• Always check the URL is the correct one and is not live on another similar URL.
  • Do not trust messages or links sent to you randomly via email, Slack, Reddit, Twitter, etc.
  • Always navigate directly to a site before you enter information. Do not enter information after clicking a link from a message or email.
  • Install an AdBlocker and do not click ads on your search engine (e.g. Google).


  • People will try to get you to give them money in return for nothing.
  • If it is too good to be true, it probably is.
  • Research before sending money to a person or project. Look for information on a variety of websites and forums. Be wary.
  • Ask questions when you don’t understand something or it doesn’t seem right.
  • Don’t let fear, FUD, or FOMO win over common sense. If something is very urgent, ask yourself “Why?” – It may be to create FOMO or to prevent you from doing research.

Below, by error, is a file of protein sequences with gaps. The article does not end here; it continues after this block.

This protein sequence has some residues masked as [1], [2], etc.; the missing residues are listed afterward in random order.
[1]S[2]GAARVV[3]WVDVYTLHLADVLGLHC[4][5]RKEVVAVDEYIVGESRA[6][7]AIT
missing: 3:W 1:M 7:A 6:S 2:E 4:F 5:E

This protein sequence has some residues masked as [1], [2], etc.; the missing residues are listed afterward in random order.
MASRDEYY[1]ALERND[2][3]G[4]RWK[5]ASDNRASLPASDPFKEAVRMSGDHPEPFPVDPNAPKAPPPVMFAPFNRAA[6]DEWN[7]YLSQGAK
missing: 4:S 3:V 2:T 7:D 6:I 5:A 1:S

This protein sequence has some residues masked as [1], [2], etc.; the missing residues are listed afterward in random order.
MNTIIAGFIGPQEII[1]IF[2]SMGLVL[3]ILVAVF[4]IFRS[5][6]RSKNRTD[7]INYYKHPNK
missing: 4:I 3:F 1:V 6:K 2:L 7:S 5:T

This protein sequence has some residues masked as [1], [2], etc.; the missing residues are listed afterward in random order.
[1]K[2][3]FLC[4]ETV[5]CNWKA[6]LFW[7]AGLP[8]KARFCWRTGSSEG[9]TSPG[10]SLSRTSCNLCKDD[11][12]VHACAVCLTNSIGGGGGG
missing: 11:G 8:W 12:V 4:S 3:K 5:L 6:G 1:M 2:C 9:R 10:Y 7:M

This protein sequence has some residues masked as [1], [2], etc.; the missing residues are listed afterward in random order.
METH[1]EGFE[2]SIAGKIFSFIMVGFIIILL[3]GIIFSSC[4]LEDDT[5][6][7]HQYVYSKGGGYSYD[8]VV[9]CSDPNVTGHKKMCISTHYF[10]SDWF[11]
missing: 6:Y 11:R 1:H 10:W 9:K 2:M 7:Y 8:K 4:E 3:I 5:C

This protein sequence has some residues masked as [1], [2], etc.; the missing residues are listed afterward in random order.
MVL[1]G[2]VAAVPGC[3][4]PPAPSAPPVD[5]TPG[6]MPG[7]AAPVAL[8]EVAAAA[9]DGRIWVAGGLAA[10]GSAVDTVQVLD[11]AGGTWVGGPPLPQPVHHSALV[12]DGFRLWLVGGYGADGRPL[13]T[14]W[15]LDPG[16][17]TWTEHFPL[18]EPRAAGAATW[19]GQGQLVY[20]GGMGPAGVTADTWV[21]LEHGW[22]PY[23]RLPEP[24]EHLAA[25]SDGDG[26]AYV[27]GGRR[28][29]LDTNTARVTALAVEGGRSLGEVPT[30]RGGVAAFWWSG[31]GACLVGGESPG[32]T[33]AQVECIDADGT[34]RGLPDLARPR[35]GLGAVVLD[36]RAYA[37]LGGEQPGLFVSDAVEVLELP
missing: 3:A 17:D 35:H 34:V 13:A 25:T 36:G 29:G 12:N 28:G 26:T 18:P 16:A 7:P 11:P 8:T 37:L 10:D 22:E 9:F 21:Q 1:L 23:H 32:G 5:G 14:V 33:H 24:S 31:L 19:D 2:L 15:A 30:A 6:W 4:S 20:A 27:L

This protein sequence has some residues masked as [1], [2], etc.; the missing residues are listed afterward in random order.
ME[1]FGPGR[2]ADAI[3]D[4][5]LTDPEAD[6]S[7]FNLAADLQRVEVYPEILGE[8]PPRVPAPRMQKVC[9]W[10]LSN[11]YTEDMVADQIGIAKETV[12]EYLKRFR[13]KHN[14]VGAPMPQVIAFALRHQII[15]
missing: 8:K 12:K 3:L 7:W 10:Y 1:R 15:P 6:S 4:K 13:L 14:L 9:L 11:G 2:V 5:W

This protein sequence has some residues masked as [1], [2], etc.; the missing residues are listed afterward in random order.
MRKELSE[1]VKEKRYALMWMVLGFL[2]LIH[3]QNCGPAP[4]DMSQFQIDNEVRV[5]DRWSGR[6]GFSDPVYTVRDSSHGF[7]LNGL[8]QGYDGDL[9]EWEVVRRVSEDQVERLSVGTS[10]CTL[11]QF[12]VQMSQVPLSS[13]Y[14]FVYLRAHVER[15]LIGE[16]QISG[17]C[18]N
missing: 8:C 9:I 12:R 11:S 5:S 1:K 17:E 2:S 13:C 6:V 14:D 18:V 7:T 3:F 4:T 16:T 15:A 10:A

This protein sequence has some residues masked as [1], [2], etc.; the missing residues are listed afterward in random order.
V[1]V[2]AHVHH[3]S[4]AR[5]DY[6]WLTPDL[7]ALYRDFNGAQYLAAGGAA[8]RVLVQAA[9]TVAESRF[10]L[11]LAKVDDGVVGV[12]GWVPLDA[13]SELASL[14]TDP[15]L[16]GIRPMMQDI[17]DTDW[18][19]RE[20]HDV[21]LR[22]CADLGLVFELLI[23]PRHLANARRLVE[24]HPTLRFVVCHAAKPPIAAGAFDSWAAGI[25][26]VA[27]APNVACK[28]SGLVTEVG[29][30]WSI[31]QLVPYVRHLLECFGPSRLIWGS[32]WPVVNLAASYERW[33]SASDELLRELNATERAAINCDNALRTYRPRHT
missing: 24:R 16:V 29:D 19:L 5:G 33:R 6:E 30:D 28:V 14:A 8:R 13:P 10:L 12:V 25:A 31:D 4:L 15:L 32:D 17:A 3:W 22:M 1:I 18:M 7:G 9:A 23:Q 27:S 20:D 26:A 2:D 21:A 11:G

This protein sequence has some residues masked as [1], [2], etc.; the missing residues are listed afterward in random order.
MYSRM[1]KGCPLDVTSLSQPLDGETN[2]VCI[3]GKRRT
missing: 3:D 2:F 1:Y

• For token sales, do not trust any address except the one posted on the official site.
  • Don’t ever run remote-access software (e.g. TeamViewer)If you have accidentally visited or typed a malicious site, clean out your recent history and autocomplete.


  • If you lose your private key or password, it is gone forever. Don’t lose it.
  • Make a backup of your private key and password. Do NOT just store it on your computer. Print it out on a piece of paper or save it to a USB drive.
  • Store this paper or USB drive in a different physical location. A backup is not useful if it is destroyed by a fire or flood along with your laptop.
  • Do not store your private key in Dropbox, Google Drive, or other cloud storage. If that account is compromised, your funds will be stolen.
  • If you have more than one week’s worth of cryptocurrency pay, get a hardware wallet.

That’s the short version, for more information, do your own research. 

To end it all of, Now Sourcing created a great infographic  that show the Best Crypto Exchanges Of 2018: